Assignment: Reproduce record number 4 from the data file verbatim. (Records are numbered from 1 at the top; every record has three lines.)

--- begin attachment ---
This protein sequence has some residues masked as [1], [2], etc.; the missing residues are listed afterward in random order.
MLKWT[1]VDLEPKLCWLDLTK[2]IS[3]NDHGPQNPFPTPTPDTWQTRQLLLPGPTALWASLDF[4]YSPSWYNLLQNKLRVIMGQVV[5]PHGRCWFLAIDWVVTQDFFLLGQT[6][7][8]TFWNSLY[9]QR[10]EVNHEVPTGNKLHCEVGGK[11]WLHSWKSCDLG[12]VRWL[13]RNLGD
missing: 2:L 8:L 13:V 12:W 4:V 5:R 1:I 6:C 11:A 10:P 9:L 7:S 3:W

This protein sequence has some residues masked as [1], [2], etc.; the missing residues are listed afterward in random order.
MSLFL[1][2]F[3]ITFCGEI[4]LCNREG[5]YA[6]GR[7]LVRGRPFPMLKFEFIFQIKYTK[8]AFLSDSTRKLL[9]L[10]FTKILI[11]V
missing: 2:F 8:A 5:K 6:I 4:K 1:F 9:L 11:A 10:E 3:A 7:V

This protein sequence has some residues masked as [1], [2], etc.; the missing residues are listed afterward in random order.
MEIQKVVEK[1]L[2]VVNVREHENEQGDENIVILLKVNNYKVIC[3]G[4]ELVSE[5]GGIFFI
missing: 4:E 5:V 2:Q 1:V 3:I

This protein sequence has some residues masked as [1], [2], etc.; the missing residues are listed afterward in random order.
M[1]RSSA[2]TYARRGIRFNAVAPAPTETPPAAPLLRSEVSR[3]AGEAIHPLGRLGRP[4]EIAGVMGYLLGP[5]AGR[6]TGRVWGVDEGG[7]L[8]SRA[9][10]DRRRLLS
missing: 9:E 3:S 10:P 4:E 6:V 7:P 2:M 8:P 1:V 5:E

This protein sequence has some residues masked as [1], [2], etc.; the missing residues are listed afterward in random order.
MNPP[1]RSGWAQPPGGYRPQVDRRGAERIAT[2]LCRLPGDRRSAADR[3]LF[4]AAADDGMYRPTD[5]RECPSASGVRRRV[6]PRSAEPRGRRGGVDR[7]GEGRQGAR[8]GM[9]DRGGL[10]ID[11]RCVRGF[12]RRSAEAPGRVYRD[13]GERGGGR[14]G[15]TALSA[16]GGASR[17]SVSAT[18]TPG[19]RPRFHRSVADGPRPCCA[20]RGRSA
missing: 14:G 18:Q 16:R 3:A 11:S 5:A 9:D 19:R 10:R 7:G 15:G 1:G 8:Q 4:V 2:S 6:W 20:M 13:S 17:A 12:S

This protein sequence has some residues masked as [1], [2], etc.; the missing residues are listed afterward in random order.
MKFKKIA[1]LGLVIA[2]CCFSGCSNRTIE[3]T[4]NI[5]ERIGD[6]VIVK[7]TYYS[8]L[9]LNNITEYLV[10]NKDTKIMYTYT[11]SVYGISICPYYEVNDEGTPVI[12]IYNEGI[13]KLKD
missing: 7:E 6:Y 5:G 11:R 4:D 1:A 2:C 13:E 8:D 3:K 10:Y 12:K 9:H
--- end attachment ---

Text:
This protein sequence has some residues masked as [1], [2], etc.; the missing residues are listed afterward in random order.
M[1]RSSA[2]TYARRGIRFNAVAPAPTETPPAAPLLRSEVSR[3]AGEAIHPLGRLGRP[4]EIAGVMGYLLGP[5]AGR[6]TGRVWGVDEGG[7]L[8]SRA[9][10]DRRRLLS
missing: 9:E 3:S 10:P 4:E 6:V 7:P 2:M 8:P 1:V 5:E